Questionnaire surveys (interview surveys, surveys, opinion polls) are without doubt the most widely used data collection method in the social sciences. In quantitative surveys, the same questions are presented to a relatively large sample of persons (the respondents), usually with fixed response alternatives to choose from. The interviews may be conducted face to face or over the phone, where the interviewer asks the questions and notes the responses, or the respondents read the questions and provide the responses themselves on a questionnaire form sent by post or via the internet.
First published in 2015. Minor uptates in 2023.
In research methodology it is discussed which methods work best with regard to obtaining as sound knowledge as possible about the themes that the survey is intended to elucidate.
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This includes methods for selecting the sample in such a way that the results may be generalised as accurately as possible to the population being studied, how the questions should be formulated to provide the most valid information possible about the facts at issue, and how the responses can be processed, analysed and interpreted to provide as correct a picture as possible of the phenomena being examined.
In research ethics, requirements are drawn up to prevent the research subjects, the respondents, from suffering any harm. Data should be stored and processed in a manner which ensures that unauthorised persons cannot find out what individual respondents have answered. The results should be published in such a way as to preserve the respondents' anonymity (cf. Data protection) and prevent individuals from being identified, unless otherwise agreed. The respondents should have given their consent to participate in the study, based on knowledge of its purpose (informed consent). Some will take the view that the researcher has a responsibility to give participants an insight into the results of the study, in return for the time they have spent in providing information to the researcher.
Ensuring individual anonymity
In general, ensuring participant anonymity is not a difficult requirement to fulfil in the case of a quantitative study, where the aggregate of responses, and not individual respondents, is the focus of interest for the research. The results are presented in the form of tables or statistical measures which make it impossible to distinguish individual respondents. Therefore this requirement seldom comes into conflict with methodological considerations in quantitative surveys, in contrast to the situation that may arise in qualitative interviews with a small number of respondents.
If the survey is to collect and store personal data, possible consequences for privacy must be assessed. The research institutions have routines for such assessments. The data controller can (and must in certain cases, see the Personal Data Act chapter IV article 35) consult with the data protection officer at the institution. Personal data represent information that may be linked to a specific person. This may, for example, be through a name or reference number that refers to a list of names, or by combining background information.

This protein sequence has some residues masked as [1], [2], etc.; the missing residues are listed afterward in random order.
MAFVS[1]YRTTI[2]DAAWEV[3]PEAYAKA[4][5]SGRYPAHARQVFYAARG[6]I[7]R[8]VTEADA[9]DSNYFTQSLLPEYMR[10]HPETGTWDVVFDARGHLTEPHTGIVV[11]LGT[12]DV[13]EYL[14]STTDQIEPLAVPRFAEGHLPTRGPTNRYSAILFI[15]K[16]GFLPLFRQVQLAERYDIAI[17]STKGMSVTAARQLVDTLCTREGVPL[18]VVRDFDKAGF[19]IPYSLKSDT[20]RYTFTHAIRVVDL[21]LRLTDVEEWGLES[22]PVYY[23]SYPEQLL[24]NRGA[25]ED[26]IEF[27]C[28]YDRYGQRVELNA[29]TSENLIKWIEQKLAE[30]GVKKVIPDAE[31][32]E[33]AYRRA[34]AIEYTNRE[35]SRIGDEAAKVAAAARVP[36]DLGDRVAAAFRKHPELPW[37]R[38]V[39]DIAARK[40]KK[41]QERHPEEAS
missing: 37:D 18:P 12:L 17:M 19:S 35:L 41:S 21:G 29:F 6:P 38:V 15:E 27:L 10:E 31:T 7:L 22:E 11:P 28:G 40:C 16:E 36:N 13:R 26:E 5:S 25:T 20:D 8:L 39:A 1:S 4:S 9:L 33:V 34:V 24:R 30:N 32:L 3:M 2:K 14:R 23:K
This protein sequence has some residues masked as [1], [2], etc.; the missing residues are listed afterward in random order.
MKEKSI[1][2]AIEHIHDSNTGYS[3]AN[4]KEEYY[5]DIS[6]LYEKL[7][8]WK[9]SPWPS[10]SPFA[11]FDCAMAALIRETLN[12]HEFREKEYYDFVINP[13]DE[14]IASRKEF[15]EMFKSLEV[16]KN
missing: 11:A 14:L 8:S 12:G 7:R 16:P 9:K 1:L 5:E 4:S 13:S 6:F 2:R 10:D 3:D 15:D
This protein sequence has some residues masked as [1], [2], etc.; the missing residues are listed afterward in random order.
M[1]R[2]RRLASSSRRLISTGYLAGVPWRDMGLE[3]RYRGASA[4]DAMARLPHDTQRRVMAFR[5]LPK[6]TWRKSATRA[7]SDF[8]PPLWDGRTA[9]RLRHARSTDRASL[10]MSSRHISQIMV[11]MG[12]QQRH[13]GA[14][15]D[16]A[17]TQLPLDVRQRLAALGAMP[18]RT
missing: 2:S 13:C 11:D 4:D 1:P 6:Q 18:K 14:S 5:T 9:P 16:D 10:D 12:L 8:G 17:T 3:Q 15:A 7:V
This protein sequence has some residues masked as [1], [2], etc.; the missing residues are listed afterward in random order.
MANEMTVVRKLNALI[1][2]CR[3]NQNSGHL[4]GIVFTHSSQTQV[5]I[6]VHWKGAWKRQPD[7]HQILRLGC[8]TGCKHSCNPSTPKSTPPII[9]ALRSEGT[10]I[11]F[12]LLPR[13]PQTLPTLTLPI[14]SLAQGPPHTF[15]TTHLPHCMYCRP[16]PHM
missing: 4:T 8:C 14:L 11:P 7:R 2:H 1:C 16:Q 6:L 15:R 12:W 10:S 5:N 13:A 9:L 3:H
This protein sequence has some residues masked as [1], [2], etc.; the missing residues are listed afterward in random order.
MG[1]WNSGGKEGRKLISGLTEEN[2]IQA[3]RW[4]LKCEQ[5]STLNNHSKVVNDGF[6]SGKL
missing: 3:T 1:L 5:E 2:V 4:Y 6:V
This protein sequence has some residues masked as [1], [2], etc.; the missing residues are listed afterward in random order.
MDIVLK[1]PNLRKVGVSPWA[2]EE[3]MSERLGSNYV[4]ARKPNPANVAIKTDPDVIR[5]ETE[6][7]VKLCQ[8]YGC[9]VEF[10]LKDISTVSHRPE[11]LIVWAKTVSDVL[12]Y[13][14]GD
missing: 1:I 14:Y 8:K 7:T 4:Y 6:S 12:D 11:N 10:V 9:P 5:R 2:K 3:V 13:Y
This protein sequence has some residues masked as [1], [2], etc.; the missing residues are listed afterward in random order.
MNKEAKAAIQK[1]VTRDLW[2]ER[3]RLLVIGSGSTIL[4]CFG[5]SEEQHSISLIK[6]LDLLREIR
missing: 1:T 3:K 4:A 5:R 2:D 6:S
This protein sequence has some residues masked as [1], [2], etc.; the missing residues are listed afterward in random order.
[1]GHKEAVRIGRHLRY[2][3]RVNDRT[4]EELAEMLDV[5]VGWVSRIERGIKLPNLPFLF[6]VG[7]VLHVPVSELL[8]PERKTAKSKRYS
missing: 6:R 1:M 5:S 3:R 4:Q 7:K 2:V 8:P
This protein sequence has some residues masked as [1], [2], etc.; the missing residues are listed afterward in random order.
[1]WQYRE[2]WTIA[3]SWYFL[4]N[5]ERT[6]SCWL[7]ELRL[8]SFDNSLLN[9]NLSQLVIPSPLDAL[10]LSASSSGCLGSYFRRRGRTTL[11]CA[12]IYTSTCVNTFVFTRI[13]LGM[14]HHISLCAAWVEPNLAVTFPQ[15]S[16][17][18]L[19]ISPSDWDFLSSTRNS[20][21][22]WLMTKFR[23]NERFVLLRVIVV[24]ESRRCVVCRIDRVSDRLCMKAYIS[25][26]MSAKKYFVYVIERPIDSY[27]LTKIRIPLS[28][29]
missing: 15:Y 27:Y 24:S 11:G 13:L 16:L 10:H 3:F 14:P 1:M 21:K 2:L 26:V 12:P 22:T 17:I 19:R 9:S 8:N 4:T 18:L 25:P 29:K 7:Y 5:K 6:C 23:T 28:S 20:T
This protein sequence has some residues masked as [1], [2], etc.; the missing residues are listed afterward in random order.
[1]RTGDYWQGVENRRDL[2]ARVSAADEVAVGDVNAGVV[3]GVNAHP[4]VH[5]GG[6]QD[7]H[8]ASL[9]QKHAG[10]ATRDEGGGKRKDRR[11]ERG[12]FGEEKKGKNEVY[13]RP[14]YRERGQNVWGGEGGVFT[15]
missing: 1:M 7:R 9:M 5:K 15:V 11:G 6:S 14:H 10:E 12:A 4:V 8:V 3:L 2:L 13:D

One aspect of quantitative surveys that may be problematic is what might be termed group-related indiscretion. When results are reported for sub-groups in the material, for example persons in a particular age group or voters for different parties, the findings may in some cases be perceived by members of the group as negative or as socially burdensome. The researcher will in this context be faced with a dilemma with regard to which socially sensitive topics should be published in relation to which groups. For example, if a survey reveals that the proportion of people who say that they have evaded tax is higher for men than for women, few men will probably perceive this as a burden. If the same applies to a particular party's voters, this may be used against the party in the political debate. Respondents from this party may feel that the information they have given the researcher is being misused, with the possible consequence that they and other party sympathisers refuse to participate in subsequent surveys. This represents a possible methodological problem in the form of increased selection bias.
How much information is required in order to regard a consent to participate in a questionnaire as informed? When, for example, a telephone interviewer calls and asks to conduct an interview, s/he will state which institute is conducting the survey, say something about the purpose and sometimes also inform the recipient of the commissioning agency (or agencies; in so-called omnibus surveys these may be so numerous that for purely practical reasons it is difficult to name them). A problem related to providing information on the purpose and the commissioning agency is the possibility that this knowledge may influence responses to the questions. This is not necessarily the result of a deliberate strategy on the part of the respondents, but may be a result of thinking more consciously about what responses are expected. If the responses are influenced in such a way as to provide a misleading picture of the respondents' attitudes and perceptions, this constitutes a methodological problem (so-called control effect).